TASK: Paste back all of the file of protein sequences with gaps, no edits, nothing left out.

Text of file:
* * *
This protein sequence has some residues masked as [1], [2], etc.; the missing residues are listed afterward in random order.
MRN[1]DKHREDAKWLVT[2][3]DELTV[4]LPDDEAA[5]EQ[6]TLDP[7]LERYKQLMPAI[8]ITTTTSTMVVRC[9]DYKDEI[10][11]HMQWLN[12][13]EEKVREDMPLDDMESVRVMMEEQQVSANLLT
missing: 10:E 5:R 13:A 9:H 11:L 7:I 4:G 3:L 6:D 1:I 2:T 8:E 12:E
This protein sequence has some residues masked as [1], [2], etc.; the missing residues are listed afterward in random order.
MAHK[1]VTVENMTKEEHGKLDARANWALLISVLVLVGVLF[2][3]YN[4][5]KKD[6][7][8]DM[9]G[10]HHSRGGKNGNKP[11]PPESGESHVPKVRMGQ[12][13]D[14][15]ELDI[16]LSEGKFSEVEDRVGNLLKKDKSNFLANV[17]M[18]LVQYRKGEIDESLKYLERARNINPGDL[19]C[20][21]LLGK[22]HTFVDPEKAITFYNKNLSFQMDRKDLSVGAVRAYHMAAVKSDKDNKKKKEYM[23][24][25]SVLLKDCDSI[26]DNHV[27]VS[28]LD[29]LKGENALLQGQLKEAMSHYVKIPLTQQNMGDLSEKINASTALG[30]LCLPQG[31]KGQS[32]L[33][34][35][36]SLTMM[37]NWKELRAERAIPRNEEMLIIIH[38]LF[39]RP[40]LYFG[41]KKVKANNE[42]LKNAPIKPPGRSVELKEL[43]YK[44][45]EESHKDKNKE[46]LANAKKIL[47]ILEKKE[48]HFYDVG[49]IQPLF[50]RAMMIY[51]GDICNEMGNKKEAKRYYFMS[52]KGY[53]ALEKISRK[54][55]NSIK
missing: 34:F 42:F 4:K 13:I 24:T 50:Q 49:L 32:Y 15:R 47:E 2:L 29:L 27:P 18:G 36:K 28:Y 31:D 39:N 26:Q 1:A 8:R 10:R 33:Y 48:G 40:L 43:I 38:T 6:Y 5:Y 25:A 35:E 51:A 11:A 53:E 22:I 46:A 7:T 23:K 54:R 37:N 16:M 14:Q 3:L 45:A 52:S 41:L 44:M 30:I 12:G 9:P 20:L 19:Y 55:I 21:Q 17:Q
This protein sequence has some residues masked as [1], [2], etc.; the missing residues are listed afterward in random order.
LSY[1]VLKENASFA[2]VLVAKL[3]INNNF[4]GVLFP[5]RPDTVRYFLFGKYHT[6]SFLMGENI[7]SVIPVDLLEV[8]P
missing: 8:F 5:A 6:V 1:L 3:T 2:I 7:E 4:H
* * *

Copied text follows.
This protein sequence has some residues masked as [1], [2], etc.; the missing residues are listed afterward in random order.
MRN[1]DKHREDAKWLVT[2][3]DELTV[4]LPDDEAA[5]EQ[6]TLDP[7]LERYKQLMPAI[8]ITTTTSTMVVRC[9]DYKDEI[10][11]HMQWLN[12][13]EEKVREDMPLDDMESVRVMMEEQQVSANLLT
missing: 10:E 5:R 13:A 9:H 11:L 7:I 4:G 3:L 6:D 1:I 2:T 8:E 12:E
This protein sequence has some residues masked as [1], [2], etc.; the missing residues are listed afterward in random order.
MAHK[1]VTVENMTKEEHGKLDARANWALLISVLVLVGVLF[2][3]YN[4][5]KKD[6][7][8]DM[9]G[10]HHSRGGKNGNKP[11]PPESGESHVPKVRMGQ[12][13]D[14][15]ELDI[16]LSEGKFSEVEDRVGNLLKKDKSNFLANV[17]M[18]LVQYRKGEIDESLKYLERARNINPGDL[19]C[20][21]LLGK[22]HTFVDPEKAITFYNKNLSFQMDRKDLSVGAVRAYHMAAVKSDKDNKKKKEYM[23][24][25]SVLLKDCDSI[26]DNHV[27]VS[28]LD[29]LKGENALLQGQLKEAMSHYVKIPLTQQNMGDLSEKINASTALG[30]LCLPQG[31]KGQS[32]L[33][34][35][36]SLTMM[37]NWKELRAERAIPRNEEMLIIIH[38]LF[39]RP[40]LYFG[41]KKVKANNE[42]LKNAPIKPPGRSVELKEL[43]YK[44][45]EESHKDKNKE[46]LANAKKIL[47]ILEKKE[48]HFYDVG[49]IQPLF[50]RAMMIY[51]GDICNEMGNKKEAKRYYFMS[52]KGY[53]ALEKISRK[54][55]NSIK
missing: 34:F 42:F 4:K 13:I 24:T 50:Q 49:L 32:Y 15:R 47:E 2:L 29:L 27:P 18:G 36:K 28:Y 31:D 39:N 26:Q 1:A 8:R 10:R 33:Y 48:G 40:L 43:I 38:T 6:Y 5:Y 25:A 35:E 51:A 11:A 53:E 22:I 46:A 7:T 23:K 54:R 37:N 16:M 14:Q 3:L 45:A 52:S 41:L 44:M 30:I 12:G 9:P 20:L 19:Y 55:I 21:Q 17:Q
This protein sequence has some residues masked as [1], [2], etc.; the missing residues are listed afterward in random order.
LSY[1]VLKENASFA[2]VLVAKL[3]INNNF[4]GVLFP[5]RPDTVRYFLFGKYHT[6]SFLMGENI[7]SVIPVDLLEV[8]P
missing: 8:F 5:A 6:V 1:L 3:T 2:I 7:E 4:H